From surviving cancer to cycling for a cure, Weir is on a roll

For someone who hasn’t ridden a bike in nearly a decade, the decision to train for a 200 km bike ride done over two days doesn’t come lightly.

But when that same person has watched family and friends do the same thing in her honour and survived a brain tumour diagnosed during her pregnancy, a bike ride starts to look like less of a big deal.

Lindsay Weir hadn’t ridden a bicycle in nine years when she decided to train for the 200 km Ride to Conquer Cancer. She will be one of many riders sporting a yellow flag to show they are cancer survivors. PHOTO: Andrew Hudson
Lindsay Weir hadn’t ridden a bicycle in nine years when she decided to train for the 200 km Ride to Conquer Cancer. She will be one of many riders sporting a yellow flag to show they are cancer survivors.
PHOTO: Andrew Hudson

Add that the ride in question is the annual Ride to Conquer Cancer, a massive fundraising group ride that attracts not only cancer survivors but people still going through treatment, and it’s almost inevitable that Lindsay Weir would swing her leg over a bike to take part.

“Seeing other yellow flags out there, I know there are people going through treatment that are on their bikes,” she said, referring to the flags given to cancer survivors and patients. “It’s very physically challenging, but very emotionally challenging as well.”

“If they can do it, then I can do it.”

About five years ago Weir started suffering from debilitating headaches toward the end of her pregnancy. At first her doctor believed they were part of pregnancy, but when the headaches got so bad she couldn’t stand up, her husband Eric took her to the doctor again, and she was sent for a CAT scan and an MRI.

Doctors at St. Michael’s Hospital discovered a mass in her front right lobe, and a whirlwind chain of events was set in motion.

Weir underwent a c-section, and her daughter Makenna was delivered five weeks early. While she was still under anaesthetic, a biopsy was done. The mass was inoperable and she was diagnosed with stage-four cancer. Chemotherapy treatments were done weekly for the next year at Princess Margaret Cancer Centre.

In the meantime, family and friends did everything they could to help out the family as Weir underwent treatment through the first year of her daughter’s life. It was days before she even had the chance to hold Makenna.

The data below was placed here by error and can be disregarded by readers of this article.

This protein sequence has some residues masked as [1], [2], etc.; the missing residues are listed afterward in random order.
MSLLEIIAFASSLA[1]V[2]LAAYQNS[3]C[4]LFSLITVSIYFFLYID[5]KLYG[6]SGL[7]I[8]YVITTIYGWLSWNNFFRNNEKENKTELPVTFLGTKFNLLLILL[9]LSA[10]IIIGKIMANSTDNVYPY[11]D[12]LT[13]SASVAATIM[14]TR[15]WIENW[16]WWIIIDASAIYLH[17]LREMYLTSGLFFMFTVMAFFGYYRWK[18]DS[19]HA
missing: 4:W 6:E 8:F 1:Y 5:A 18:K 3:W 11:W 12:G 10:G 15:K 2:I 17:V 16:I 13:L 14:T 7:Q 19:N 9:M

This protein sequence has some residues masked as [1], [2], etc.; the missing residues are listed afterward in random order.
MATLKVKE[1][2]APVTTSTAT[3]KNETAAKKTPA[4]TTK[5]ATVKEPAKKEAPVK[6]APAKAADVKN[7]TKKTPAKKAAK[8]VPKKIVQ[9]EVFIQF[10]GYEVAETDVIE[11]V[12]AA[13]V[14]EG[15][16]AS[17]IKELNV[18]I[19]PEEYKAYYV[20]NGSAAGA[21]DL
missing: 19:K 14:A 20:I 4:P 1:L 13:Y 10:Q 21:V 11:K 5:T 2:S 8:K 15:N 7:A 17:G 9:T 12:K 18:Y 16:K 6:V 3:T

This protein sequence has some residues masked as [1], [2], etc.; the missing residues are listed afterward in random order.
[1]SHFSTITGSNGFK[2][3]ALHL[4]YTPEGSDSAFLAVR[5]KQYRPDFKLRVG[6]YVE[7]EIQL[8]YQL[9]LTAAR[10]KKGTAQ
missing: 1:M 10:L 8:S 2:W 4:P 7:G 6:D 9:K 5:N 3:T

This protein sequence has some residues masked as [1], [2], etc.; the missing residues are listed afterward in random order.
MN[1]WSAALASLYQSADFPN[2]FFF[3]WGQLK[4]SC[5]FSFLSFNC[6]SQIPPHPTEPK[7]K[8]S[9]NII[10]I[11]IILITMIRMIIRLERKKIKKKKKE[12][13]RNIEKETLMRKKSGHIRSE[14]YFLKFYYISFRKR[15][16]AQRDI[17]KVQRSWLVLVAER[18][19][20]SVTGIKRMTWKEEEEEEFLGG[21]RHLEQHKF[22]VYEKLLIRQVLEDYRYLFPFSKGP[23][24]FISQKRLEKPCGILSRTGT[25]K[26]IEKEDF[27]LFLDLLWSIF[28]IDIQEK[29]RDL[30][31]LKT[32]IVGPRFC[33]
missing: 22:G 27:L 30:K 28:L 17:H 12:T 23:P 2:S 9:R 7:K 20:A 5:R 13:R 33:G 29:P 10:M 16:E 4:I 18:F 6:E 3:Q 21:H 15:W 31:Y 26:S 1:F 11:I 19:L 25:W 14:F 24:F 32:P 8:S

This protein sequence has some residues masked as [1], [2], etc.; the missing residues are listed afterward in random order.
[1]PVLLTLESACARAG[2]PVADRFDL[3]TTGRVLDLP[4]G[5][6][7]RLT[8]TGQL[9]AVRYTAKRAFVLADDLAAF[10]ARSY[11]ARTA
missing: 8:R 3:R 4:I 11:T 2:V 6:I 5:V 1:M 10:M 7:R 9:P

Doctors told Weir that without the pregnancy, she likely never would have experienced the same symptoms, and might not have discovered the cancer in time – one more reason to be grateful for Makenna, now in kindergarten.

“She basically saved my life,” said Weir.

Now she’s training daily for the ride, just one more intimidating challenge to face for Weir, who is hoping Makenna will learn from the experience as well.

“I think it’s time for me to show her that with strength and determination you can do anything,” she said.

Team Lindsay has grown from a few close relatives to a group of 23 this year, and although Weir has already surpassed her $2,500 minimum fundraising threshold, the team is always looking to bring in more funds through the ride, which raises money for Princess Margaret Cancer Centre.

“It’s very humbling,” said Weir of the support of her family and friends. “I’m very, very lucky to have the support of my family and my husband Eric.”

At the finish line Makenna will be there to cheer on her parents, and Weir hopes the ride might become a family tradition. McKenna is already riding a bike, though it does have training wheels.

“Hopefully one day all three of us can do the ride together,” said Weir.

The Ride to Conquer Cancer, started in 2008, has raised more than $119 million for Princes Margaret. Every year thousands of cyclists pedal from Toronto to Niagara Falls over two days.

To make a donation, search Team Lindsay under the donation section at conquercancer.ca.


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